Author: Jennifer Oakley Denslow
Narrator: Elisabeth Lagelee
Publication: January 20, 2021
Genre: Historical Fiction
Find it on: Amazon/Audible
In 18th century France, women had few choices and little chance to shape their destiny.
Within these limits, Catherine Drummond dreams of a marriage as supportive and tender as that of her parents. But on her wedding night, her new husband relates his own vision.
Catherine’s desire for sweet domesticity is crushed when Robert Picard reveals himself to be a man of his time, and assumes he will have the freedom to cavort without censure among the pantheon of women he has always kept.
She is trapped in the gilded cage of the chateau Lac d’Or.
Catherine attempts to escape, only to be cast into a fresh hell from which release means being sent on a treacherous journey she could never imagine.
This story begins with Catherine Drummond who is about to get married to the wealthy Robert Picard and leaving her modest childhood home and doting parents for Picard’s chateau Lac d’Or. Catherine hopes for a loving marriage just like the one her parents have but those hopes get crushed quickly after her wedding night when he reveals to only wanting a pretty wife to bear his heir and not much else.
I know this book is being presented as a historical romance but in my own opinion it definitely isn’t that. This book shows the reality of 18th century France and how most men of the time thought about marriage and children. Catherine may have been naive when she initially married Picard but she knows that being in a loveless marriage isn’t something she wants for herself. She starts looking for a way to escape chateau Lac d’Or but this isn’t without severe consequences.
For the most part I really enjoyed listening to this audiobook. The writing was absolutely beautiful and I liked Catherine’s perseverance. There were just some little things that bothered me. Catherine never seemed to catch a break which made this quite a sad story. That on its own would be fine because I don’t want to only read happy books but eventually it was all starting to border on depressing. Also whenever she seemed to found someone who could be an ally or even a friend to her they ended up dying or for example with a character named Genevieve’s, we don’t actually know what happened to her. Did she survive? Did she die? Did I miss something? It just confused me a bit.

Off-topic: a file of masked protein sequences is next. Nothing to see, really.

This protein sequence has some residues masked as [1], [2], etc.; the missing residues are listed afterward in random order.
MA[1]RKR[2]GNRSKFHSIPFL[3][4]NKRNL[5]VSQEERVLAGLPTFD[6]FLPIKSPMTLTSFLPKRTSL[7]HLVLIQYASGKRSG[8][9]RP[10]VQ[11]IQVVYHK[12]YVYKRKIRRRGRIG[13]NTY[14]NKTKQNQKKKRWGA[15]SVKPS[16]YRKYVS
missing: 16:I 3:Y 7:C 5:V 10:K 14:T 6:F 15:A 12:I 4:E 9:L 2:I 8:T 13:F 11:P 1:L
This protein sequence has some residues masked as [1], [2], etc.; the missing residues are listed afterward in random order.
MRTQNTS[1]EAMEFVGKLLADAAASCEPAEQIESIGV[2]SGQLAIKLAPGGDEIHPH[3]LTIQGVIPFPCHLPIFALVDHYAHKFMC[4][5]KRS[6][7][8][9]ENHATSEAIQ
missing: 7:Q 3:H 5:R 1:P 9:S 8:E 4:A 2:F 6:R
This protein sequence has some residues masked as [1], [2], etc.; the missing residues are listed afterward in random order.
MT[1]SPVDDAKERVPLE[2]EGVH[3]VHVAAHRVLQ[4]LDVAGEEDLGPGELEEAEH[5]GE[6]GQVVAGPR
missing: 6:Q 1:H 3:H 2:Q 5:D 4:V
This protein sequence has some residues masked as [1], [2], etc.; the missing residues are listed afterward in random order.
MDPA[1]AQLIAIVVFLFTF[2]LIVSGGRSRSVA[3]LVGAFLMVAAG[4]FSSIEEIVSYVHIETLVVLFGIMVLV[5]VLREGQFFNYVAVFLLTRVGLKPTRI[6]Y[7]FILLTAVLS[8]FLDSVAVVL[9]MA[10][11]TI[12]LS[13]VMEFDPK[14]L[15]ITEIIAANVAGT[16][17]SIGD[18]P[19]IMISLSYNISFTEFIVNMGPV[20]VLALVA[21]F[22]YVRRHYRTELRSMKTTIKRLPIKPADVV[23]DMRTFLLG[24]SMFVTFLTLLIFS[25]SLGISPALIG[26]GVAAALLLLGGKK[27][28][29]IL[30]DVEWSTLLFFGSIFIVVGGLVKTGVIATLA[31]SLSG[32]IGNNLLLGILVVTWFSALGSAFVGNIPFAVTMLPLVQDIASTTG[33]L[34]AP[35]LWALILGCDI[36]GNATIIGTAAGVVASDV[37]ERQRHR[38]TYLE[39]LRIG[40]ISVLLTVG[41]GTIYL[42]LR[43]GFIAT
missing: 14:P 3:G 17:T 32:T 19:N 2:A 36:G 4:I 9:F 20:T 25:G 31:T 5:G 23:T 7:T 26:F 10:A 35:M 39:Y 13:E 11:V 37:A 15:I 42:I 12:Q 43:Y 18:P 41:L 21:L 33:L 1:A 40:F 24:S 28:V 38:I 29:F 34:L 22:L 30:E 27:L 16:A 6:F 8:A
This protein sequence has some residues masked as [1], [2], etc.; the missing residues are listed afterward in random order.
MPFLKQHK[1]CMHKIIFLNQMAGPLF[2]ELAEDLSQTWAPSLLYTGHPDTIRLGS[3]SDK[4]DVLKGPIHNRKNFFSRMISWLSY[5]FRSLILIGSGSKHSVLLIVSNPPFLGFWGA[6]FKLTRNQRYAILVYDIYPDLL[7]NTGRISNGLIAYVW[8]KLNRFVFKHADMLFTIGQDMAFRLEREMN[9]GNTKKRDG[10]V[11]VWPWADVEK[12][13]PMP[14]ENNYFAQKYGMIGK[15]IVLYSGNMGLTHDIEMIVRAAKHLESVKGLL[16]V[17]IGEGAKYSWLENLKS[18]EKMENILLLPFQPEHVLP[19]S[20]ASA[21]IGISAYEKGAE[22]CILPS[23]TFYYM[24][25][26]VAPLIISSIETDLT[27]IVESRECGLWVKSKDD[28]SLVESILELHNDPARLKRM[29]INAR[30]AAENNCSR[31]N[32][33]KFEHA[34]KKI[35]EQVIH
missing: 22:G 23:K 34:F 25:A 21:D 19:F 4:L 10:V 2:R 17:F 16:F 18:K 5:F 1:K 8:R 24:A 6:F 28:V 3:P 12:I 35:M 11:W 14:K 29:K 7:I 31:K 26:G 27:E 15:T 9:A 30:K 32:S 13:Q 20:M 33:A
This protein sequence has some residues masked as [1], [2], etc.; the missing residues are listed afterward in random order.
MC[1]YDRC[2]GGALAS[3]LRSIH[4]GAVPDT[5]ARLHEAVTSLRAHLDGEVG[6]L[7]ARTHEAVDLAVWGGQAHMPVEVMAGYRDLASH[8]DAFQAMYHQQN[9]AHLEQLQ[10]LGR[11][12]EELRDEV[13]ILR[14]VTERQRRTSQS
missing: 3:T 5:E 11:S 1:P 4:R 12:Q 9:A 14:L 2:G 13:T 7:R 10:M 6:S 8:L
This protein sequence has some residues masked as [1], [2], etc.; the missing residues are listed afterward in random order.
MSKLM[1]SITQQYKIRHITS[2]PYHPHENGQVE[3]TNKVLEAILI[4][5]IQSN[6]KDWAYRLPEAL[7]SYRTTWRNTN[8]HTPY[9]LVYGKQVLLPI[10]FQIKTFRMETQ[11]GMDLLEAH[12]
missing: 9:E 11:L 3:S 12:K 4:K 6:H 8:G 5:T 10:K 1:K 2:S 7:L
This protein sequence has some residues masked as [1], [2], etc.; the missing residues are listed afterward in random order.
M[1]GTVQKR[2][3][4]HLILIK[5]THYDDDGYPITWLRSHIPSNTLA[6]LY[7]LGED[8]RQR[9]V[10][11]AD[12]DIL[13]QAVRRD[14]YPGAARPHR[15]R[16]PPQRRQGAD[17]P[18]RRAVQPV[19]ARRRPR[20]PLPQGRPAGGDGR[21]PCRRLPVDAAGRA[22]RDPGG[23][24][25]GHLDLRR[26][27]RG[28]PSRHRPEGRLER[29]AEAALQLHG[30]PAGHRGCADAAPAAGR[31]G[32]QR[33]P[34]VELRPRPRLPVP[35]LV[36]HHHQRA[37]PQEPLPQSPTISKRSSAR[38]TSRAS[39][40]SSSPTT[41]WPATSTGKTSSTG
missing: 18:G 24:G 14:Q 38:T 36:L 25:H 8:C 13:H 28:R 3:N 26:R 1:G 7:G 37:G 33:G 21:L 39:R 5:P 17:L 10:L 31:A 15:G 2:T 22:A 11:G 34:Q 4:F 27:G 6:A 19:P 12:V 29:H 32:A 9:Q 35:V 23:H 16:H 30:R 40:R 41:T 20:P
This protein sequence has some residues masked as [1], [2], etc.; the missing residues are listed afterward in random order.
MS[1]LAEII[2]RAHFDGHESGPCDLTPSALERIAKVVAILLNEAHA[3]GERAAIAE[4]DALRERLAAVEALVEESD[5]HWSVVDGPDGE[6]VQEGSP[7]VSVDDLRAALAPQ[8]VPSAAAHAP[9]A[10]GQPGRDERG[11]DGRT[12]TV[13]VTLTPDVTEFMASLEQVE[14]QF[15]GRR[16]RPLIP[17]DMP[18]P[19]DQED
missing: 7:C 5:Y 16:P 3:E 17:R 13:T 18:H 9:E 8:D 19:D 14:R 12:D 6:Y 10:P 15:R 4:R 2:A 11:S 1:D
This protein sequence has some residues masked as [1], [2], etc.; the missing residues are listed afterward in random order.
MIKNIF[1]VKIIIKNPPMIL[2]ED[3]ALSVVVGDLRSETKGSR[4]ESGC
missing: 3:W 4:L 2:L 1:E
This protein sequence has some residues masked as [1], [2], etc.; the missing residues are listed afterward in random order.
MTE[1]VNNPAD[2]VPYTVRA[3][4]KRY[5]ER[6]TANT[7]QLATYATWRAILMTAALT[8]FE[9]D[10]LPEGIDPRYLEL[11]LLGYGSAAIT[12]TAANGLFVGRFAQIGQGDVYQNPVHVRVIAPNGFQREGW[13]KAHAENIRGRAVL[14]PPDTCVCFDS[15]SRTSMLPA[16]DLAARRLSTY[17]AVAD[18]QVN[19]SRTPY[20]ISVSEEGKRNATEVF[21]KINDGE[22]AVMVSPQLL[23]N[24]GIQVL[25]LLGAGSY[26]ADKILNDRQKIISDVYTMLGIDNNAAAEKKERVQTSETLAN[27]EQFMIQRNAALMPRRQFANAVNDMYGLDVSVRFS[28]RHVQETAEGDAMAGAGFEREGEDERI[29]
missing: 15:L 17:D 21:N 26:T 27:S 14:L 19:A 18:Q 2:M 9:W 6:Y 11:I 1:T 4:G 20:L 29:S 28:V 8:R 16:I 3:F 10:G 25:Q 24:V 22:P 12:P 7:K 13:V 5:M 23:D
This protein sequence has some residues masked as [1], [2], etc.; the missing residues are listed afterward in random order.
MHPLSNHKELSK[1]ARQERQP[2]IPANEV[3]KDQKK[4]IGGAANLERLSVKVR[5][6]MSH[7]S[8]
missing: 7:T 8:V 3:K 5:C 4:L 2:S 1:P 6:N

The end was quite abrupt as well, which is something I never really like with any story. I had a good idea where it would end but I hadn’t expected the suddenness of it. After all the trouble Catherine went through it seemed a little too easy that her father suddenly shows up. But I guess I should be glad it was a good ending at all with all the misery that proceeded it.
About the narrator: I had to get used to Elisabeth Lagelee’s voice and way of storytelling but I quickly came to enjoy listening to her and would love to listening to more books in the future that she narrated.
An Ignorance of Means by Jennifer Oakley Denslow is one of the better audiobooks I’ve listened to recently. I do have some things I pointed out above that I didn’t necessarily love but for the most part I enjoyed Catherine’s journey and am glad it had a happy ending.
About the author:
Like so many writers, Jennifer Oakley Denslow began her journey as a passionate reader. Compelled to tell the stories she wanted to read, Denslow began writing early.
As a student, she penned short stories, poems and impassioned letters to the editor. Later a BA in English followed by a Master’s degree in Composition and Rhetoric firmly sealed her fate as a writer. Her love of complex characters led to a twenty-five-year career as a theater educator and a series of award-winning essays. But it wasn’t until Denslow learned about the fille de cassette, or ‘casket girls’ sent to wed men in French colonies, that she was compelled to write a novel about the plight of women in historical times, and an Ignorance of Means was born.
Denslow is drawn to strong female protagonists with sharp intellects, and stories that delve into experiences far beyond the scope of our daily lives. When she isn’t using every spare second to pen her latest novel, she can be found coaching her debate team and working with young actors to create the emotional experiences for which theater was created.
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